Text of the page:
Today marks one year since floods devastated many parts of West Virginia, killing 23 people and causing major damage to many communities, including homes, businesses and schools.

West Virginia Morning
West Virginia Public Broadcasting

A Morgantown summer music clinic is taking local kids and turning them into rock stars—teaching them the importance of the arts while introducing them to new and exciting people. This story is part of Joni Deutsch's 30 Days of #WVmusic, the interview series celebrating the folks who make the West Virginia music scene wild and wonderful.

West Virginia Morning
West Virginia Public Broadcasting

On this West Virginia Morning, we'll hear about ways to deal with emotional stress associated with a traumatic event, like last the 2016 flooding in southern and central West Virginia. Inside Appalachia host Jessica Lilly speaks with Dr. Carol Smith, of Marshall University, about ways family and friends can help victims cope with disaster.

Also, The Allgheny Front's Reid Frazier takes a look at the effects of increased trucking from the fracking industry on small towns in northern West Virginia and southern Pennsylvania.

West Virginia Morning
West Virginia Public Broadcasting

On this West Virginia Morning, we hear from Major General James Hoyer about rebuilding efforts in parts of the state affected by last year's flooding. Inside Appalachia host Jessica also speaks with Hoyer about what the National Guard learned from the flood.

We also hear more about our Struggle to Stay series.

Perry Bennet / WV Legislative Photography

On this West Virginia Morning, lawmakers in Charleston have agreed on a budget deal and sent a bill to Gov. Jim Justice. Ashton Marra speaks with Jesse Wright about what is and isn't in the budget.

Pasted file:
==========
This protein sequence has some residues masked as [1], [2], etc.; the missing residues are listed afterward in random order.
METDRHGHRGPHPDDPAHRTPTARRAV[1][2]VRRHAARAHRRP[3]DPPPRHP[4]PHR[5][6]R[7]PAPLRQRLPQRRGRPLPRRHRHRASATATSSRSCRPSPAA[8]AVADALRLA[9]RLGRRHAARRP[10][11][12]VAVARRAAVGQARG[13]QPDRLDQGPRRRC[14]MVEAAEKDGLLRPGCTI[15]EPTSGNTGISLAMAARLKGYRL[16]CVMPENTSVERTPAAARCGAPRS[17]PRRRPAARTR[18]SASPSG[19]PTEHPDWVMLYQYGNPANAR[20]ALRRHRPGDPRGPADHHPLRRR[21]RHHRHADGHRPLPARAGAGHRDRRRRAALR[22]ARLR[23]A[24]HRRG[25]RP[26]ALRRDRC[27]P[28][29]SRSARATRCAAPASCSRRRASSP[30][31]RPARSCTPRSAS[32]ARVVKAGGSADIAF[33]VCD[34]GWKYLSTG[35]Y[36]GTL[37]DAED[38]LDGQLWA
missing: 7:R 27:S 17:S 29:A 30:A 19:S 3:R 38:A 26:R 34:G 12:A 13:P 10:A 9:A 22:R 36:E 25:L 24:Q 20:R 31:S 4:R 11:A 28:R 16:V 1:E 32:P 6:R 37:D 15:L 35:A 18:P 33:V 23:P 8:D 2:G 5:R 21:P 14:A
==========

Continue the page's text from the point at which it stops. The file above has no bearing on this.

We also begin a series stories in recognition of the one-year anniversary of the devastating flooding that killed 23 people in West Virginia. Roxy Todd visited reverend and musician John Wyatt to see how Rainelle has been faring in the year since the flood.

West Virginia Morning
West Virginia Public Broadcasting

On this West Virginia Morning, the battle over the state's budget continues at the Capitol. Ashton Marra brings us the latest from Thursday's late-night legislative session.

Will Justice Sign a Budget Bill without New Revenue?

Jun 15, 2017
West Virginia Morning
West Virginia Public Broadcasting

On this West Virginia Morning, Gov. Jim Justice is still pushing lawmakers to approve some kind of revenue increasing measure to prevent major cuts in the 2018 budget. 

That push, though, comes as members of the House and Senate are debating budget bills based solely on a newly released revenue estimate, not tax reform proposals that were once at the center of budget negotiations.

West Virginia Morning
West Virginia Public Broadcasting

On this West Virginia Morning, Gov. Jim Justice is pushing a slightly tweaked tax reform and budget plan at the Capitol. The governor held a press conference to share the concessions he says he’s made in the proposal that aims to lower the state’s personal income tax and increase the consumer sales tax rates.

Pages